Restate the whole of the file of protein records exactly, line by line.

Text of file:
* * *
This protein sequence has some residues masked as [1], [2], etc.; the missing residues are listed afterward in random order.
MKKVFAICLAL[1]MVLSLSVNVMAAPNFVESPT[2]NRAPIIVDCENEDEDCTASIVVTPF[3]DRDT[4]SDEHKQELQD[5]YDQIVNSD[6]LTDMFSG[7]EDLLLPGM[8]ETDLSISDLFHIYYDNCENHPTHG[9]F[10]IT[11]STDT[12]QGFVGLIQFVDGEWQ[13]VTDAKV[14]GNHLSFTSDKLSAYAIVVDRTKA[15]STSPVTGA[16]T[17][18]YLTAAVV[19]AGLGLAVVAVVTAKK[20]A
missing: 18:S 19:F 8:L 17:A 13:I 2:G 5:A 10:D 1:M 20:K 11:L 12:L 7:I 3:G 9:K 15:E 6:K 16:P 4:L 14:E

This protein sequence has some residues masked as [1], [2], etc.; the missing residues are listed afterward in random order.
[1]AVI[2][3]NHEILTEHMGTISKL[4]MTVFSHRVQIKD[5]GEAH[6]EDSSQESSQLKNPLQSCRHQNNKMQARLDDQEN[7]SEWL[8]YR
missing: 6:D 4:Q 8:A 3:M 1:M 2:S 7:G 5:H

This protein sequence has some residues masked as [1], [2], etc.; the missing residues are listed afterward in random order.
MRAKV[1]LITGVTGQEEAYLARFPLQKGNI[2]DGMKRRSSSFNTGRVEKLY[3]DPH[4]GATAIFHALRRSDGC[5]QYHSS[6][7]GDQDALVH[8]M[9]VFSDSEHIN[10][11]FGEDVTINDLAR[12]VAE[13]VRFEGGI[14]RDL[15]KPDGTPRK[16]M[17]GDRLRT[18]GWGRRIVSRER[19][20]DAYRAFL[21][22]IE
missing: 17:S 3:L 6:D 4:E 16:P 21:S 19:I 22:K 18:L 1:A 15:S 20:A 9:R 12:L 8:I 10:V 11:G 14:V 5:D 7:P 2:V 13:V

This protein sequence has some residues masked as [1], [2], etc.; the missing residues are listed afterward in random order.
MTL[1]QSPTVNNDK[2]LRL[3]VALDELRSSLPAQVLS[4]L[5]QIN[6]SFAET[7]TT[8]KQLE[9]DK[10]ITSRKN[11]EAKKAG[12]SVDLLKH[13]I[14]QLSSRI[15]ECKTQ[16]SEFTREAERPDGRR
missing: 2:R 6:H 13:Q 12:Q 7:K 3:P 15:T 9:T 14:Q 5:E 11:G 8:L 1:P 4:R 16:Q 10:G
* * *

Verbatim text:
This protein sequence has some residues masked as [1], [2], etc.; the missing residues are listed afterward in random order.
MKKVFAICLAL[1]MVLSLSVNVMAAPNFVESPT[2]NRAPIIVDCENEDEDCTASIVVTPF[3]DRDT[4]SDEHKQELQD[5]YDQIVNSD[6]LTDMFSG[7]EDLLLPGM[8]ETDLSISDLFHIYYDNCENHPTHG[9]F[10]IT[11]STDT[12]QGFVGLIQFVDGEWQ[13]VTDAKV[14]GNHLSFTSDKLSAYAIVVDRTKA[15]STSPVTGA[16]T[17][18]YLTAAVV[19]AGLGLAVVAVVTAKK[20]A
missing: 18:S 19:F 8:L 17:A 13:I 2:G 5:A 10:D 1:M 20:K 11:L 12:L 7:I 3:G 9:K 15:E 6:K 16:P 4:L 14:E

This protein sequence has some residues masked as [1], [2], etc.; the missing residues are listed afterward in random order.
[1]AVI[2][3]NHEILTEHMGTISKL[4]MTVFSHRVQIKD[5]GEAH[6]EDSSQESSQLKNPLQSCRHQNNKMQARLDDQEN[7]SEWL[8]YR
missing: 6:D 4:Q 8:A 3:M 1:M 2:S 7:G 5:H

This protein sequence has some residues masked as [1], [2], etc.; the missing residues are listed afterward in random order.
MRAKV[1]LITGVTGQEEAYLARFPLQKGNI[2]DGMKRRSSSFNTGRVEKLY[3]DPH[4]GATAIFHALRRSDGC[5]QYHSS[6][7]GDQDALVH[8]M[9]VFSDSEHIN[10][11]FGEDVTINDLAR[12]VAE[13]VRFEGGI[14]RDL[15]KPDGTPRK[16]M[17]GDRLRT[18]GWGRRIVSRER[19][20]DAYRAFL[21][22]IE
missing: 17:S 3:L 6:D 4:E 16:P 21:S 19:I 22:K 18:L 1:A 15:S 20:A 9:R 12:L 8:I 10:V 11:G 14:V 5:D 7:P 2:V 13:V

This protein sequence has some residues masked as [1], [2], etc.; the missing residues are listed afterward in random order.
MTL[1]QSPTVNNDK[2]LRL[3]VALDELRSSLPAQVLS[4]L[5]QIN[6]SFAET[7]TT[8]KQLE[9]DK[10]ITSRKN[11]EAKKAG[12]SVDLLKH[13]I[14]QLSSRI[15]ECKTQ[16]SEFTREAERPDGRR
missing: 2:R 6:H 13:Q 12:Q 7:K 3:P 15:T 9:T 14:Q 5:E 11:G 8:L 1:P 4:R 16:Q 10:G